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This section describes basic and general information regards API references, access control, response and error codes.
Here are a few steps the developer should follow to achieve proper operation security of the Encedo HEM:
- First and foremost DO NOT leave your Encedo HEM unattended. We did our best to secure the device but the other side may have a multi-million dollar budget to break in. Do not make their lives easy by:
- making the Encedo PPA a personal device, attach it to the keychain or so;
- installing Encedo EPA in a professional data centre or server room with controlled and limited physical access.
- Always check the security of the TLS connection, do not ignore warnings or any other issues with TLS session security. This is critical to achieving the confidentiality of your data (e.g. during encryption/decryption) and of the JWT tokens. The consequences of leaked tokens can be tragic!
- If your application is using passphrase-based user authentication (user password) keep the runtime environment secure. Do not store passwords in the code (hardcoding)! For web apps remember that some browser plugins can record keystrokes and steal your password. Use the free Encedo Mobile AUthenticator over passwords if possible.
- Check the logs from time to time :) The logging mechanism of every security-related activity by Encedo HEM is a very powerful feature. Consider deep integration of the Encedo HEM logs with SIEM or other automated security monitoring tools.
- Temperature Operating Range: 0 - 85 'C
- Humidity: 10-90%
- Electrical Operating Range:
- Encedo PPA: USB 2.0 HighSpeed compliant 4,75V-5,25V, 100mA
- Encedo EPA: 230V/3A
Encedo HEM implements a classic CRUD (create-read-update-delete) type of API, RESTful HTTP(s) based API.
The API supports both HTTP (port 80) and HTTPS (port 443) protocols. However, some operations are limited to the HTTPS interface only. In general, all operations with access control are limited to HTTPS only.
The API parameters, send as body parameters, are represented via JSON objects with the required
Content-Typeheader send altogether. The reply (response body) is also a JSON encoded object. The missing
Content-Typeheader will fail the API call.
On factory-default (so-called 'fresh', not initialised) devices firmware and management applications can be upgraded over the HTTP interface, This is possible due to the fact the uploaded file is digitally signed and before the installation, the integrity and the signature will be validated.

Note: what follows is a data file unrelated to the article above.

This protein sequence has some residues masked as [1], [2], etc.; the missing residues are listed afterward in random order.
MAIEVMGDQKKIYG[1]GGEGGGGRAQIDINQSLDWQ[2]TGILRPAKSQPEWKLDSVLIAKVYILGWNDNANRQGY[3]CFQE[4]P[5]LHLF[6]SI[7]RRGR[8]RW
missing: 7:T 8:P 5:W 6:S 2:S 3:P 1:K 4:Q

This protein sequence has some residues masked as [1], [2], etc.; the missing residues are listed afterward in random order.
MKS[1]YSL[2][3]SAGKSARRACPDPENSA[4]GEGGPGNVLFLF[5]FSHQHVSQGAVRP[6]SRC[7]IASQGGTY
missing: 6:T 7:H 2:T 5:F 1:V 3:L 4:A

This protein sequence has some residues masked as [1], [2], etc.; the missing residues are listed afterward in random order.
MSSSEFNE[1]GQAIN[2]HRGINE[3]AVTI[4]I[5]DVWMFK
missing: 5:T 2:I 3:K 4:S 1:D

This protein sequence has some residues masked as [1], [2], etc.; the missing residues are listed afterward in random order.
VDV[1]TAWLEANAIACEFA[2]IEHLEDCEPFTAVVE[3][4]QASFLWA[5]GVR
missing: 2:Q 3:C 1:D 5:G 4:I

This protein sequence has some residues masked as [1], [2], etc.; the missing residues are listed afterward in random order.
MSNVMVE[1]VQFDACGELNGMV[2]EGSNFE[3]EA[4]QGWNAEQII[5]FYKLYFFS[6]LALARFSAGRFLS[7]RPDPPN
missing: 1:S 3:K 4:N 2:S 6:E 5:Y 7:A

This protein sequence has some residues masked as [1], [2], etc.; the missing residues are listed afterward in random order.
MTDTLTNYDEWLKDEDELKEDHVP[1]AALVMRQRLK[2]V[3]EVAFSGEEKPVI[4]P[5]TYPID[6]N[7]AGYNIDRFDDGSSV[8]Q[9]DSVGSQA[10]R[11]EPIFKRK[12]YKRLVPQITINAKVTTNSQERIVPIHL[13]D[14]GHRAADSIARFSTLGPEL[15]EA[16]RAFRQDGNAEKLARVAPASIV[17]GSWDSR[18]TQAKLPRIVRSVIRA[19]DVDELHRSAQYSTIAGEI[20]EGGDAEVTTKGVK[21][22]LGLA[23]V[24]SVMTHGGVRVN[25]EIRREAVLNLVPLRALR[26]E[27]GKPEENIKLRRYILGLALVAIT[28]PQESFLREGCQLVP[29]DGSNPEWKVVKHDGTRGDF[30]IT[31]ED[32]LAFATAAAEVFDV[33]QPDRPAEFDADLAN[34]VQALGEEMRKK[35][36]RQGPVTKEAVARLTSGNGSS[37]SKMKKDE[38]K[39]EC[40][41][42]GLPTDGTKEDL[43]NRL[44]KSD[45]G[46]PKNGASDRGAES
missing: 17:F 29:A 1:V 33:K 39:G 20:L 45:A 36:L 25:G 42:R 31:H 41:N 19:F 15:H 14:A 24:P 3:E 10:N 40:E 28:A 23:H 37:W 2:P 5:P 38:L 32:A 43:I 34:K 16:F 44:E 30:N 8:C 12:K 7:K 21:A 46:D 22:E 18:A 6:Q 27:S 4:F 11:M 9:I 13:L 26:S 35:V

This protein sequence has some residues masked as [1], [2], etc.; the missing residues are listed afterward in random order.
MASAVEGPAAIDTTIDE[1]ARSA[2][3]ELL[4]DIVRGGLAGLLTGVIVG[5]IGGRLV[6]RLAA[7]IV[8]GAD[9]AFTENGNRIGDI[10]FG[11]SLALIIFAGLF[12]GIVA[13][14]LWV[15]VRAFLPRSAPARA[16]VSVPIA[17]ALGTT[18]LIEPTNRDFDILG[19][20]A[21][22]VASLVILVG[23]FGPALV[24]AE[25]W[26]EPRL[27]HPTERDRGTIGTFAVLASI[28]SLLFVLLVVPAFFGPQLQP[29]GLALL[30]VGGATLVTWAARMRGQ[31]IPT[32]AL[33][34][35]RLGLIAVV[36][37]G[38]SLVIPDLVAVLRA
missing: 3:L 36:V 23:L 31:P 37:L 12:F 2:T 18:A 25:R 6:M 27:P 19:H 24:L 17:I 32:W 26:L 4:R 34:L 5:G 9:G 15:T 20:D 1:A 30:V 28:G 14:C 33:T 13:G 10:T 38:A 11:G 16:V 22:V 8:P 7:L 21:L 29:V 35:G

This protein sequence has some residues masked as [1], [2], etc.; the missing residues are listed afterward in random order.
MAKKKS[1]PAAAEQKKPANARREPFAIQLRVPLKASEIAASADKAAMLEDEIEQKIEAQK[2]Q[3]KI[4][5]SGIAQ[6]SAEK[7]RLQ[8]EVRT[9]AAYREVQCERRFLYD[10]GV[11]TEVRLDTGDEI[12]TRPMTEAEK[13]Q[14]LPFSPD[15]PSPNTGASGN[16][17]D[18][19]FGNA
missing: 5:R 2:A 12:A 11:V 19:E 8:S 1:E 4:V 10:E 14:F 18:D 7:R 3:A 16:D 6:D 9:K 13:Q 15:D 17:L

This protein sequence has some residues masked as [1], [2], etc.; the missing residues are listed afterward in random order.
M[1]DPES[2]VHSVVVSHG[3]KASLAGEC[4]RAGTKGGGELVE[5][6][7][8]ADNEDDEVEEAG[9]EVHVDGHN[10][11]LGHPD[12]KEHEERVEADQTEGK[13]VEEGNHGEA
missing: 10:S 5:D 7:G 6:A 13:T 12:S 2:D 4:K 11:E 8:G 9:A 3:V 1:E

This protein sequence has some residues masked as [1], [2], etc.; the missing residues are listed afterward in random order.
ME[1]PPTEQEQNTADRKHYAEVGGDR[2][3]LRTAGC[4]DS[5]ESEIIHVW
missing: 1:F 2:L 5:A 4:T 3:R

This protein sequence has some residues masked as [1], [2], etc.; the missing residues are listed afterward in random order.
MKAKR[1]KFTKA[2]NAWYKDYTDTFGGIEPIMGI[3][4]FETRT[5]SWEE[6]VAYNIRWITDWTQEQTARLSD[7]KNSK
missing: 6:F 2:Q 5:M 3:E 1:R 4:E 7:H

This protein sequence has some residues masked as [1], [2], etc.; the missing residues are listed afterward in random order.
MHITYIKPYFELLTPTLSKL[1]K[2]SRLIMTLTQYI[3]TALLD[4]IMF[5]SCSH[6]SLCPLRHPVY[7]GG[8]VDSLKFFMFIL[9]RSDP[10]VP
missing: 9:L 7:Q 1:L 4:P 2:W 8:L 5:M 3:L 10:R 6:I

The API is stateless.
All API reference endpoints refer to a domain
my.ence.do. This domain is a default domain for Encedo PPA and is used here as a reference. After personalization, the device might be available under custom domains, as regards user preferences.
Depending on the version (Encedo PPA or EPA), access to the device is slightly different. In both cases, it is the same web API (EPA do not have a few endpoints as noted in the API Reference), but the domain is different.
The Encedo PPA in the factory default state (fresh, just delivered or after wipe-out) serves API over the domain
my.ence.doresolve to the IP address
The Encedo EPA (delivered for on-premises installations) in the factory default stated is available under the technical domain presented in the Delivery Note. Assume the Delivery Note states in section Setup Details the technical domain is
*.e400123-a1.cloud.ence.dofor node A1, the Encedo HEM (chips) are accessible under domains
c10.e400123-a1.cloud.ence.do. For node B2 it will be e.g.
The Encedo EPA subscribed in a SaaS model (user can get access to just one HEM chip) will present the configuration (and domain) in the email sent to the buyer as a summary of the subscription.
After the device is initialized, it will be available under the domain selected by the user during the initilization procedure.
If you encounter any troubles using API, read the API reference carefully. The response code may say a lot :)
The second stop should test if the TLS server is working. The certificate may expire if the device is not used for longer. The renewal process is automatic. All you need is to perform a complete check-in procedure and reboot the HEM (called over HTTP protocol).